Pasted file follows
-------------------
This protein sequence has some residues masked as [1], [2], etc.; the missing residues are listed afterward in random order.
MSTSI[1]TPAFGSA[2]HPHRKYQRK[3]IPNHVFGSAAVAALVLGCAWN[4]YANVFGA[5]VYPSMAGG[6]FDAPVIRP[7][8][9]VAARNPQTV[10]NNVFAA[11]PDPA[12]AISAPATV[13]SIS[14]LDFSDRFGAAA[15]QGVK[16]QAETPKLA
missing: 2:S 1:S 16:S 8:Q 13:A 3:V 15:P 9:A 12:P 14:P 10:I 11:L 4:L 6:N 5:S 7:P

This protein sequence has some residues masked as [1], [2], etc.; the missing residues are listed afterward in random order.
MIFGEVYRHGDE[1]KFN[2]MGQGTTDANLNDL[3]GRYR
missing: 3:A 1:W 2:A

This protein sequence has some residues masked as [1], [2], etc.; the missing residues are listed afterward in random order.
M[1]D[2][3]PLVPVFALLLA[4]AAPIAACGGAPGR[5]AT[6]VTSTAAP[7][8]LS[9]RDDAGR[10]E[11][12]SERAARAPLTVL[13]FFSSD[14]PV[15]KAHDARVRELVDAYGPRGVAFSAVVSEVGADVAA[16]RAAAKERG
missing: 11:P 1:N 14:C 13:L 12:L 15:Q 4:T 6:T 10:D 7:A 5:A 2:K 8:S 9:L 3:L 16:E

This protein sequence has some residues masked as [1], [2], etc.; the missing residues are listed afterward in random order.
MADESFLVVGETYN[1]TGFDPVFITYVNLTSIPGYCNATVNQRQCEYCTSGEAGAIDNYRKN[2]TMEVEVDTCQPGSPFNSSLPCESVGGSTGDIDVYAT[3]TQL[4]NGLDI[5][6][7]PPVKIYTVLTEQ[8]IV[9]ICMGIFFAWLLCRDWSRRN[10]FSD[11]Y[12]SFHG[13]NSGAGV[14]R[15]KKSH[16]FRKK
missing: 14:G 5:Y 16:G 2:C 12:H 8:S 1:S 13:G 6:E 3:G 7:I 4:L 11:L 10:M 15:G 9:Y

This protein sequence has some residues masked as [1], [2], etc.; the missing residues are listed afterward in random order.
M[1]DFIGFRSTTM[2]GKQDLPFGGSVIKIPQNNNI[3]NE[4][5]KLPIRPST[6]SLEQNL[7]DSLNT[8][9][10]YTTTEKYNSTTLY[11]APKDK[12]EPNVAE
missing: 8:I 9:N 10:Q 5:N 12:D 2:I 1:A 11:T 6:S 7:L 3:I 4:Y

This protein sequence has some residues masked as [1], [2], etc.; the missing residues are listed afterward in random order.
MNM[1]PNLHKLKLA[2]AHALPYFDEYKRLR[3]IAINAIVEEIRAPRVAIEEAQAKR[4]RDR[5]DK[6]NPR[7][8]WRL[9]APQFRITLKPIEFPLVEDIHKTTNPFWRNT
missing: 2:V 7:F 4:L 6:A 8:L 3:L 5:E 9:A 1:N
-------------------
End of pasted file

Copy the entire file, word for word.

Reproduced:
This protein sequence has some residues masked as [1], [2], etc.; the missing residues are listed afterward in random order.
MSTSI[1]TPAFGSA[2]HPHRKYQRK[3]IPNHVFGSAAVAALVLGCAWN[4]YANVFGA[5]VYPSMAGG[6]FDAPVIRP[7][8][9]VAARNPQTV[10]NNVFAA[11]PDPA[12]AISAPATV[13]SIS[14]LDFSDRFGAAA[15]QGVK[16]QAETPKLA
missing: 2:S 1:S 16:S 8:Q 13:A 3:V 15:P 9:A 12:P 14:P 10:I 11:L 4:L 6:N 5:S 7:P

This protein sequence has some residues masked as [1], [2], etc.; the missing residues are listed afterward in random order.
MIFGEVYRHGDE[1]KFN[2]MGQGTTDANLNDL[3]GRYR
missing: 3:A 1:W 2:A

This protein sequence has some residues masked as [1], [2], etc.; the missing residues are listed afterward in random order.
M[1]D[2][3]PLVPVFALLLA[4]AAPIAACGGAPGR[5]AT[6]VTSTAAP[7][8]LS[9]RDDAGR[10]E[11][12]SERAARAPLTVL[13]FFSSD[14]PV[15]KAHDARVRELVDAYGPRGVAFSAVVSEVGADVAA[16]RAAAKERG
missing: 11:P 1:N 14:C 13:L 12:L 15:Q 4:T 6:T 10:D 7:A 5:A 2:K 8:S 9:L 3:L 16:E

This protein sequence has some residues masked as [1], [2], etc.; the missing residues are listed afterward in random order.
MADESFLVVGETYN[1]TGFDPVFITYVNLTSIPGYCNATVNQRQCEYCTSGEAGAIDNYRKN[2]TMEVEVDTCQPGSPFNSSLPCESVGGSTGDIDVYAT[3]TQL[4]NGLDI[5][6][7]PPVKIYTVLTEQ[8]IV[9]ICMGIFFAWLLCRDWSRRN[10]FSD[11]Y[12]SFHG[13]NSGAGV[14]R[15]KKSH[16]FRKK
missing: 14:G 5:Y 16:G 2:C 12:H 8:S 1:S 13:G 6:E 3:G 7:I 4:L 11:L 10:M 15:G 9:Y

This protein sequence has some residues masked as [1], [2], etc.; the missing residues are listed afterward in random order.
M[1]DFIGFRSTTM[2]GKQDLPFGGSVIKIPQNNNI[3]NE[4][5]KLPIRPST[6]SLEQNL[7]DSLNT[8][9][10]YTTTEKYNSTTLY[11]APKDK[12]EPNVAE
missing: 8:I 9:N 10:Q 5:N 12:D 2:I 1:A 11:T 6:S 7:L 3:I 4:Y

This protein sequence has some residues masked as [1], [2], etc.; the missing residues are listed afterward in random order.
MNM[1]PNLHKLKLA[2]AHALPYFDEYKRLR[3]IAINAIVEEIRAPRVAIEEAQAKR[4]RDR[5]DK[6]NPR[7][8]WRL[9]APQFRITLKPIEFPLVEDIHKTTNPFWRNT
missing: 2:V 7:F 4:L 6:A 8:L 3:L 5:E 9:A 1:N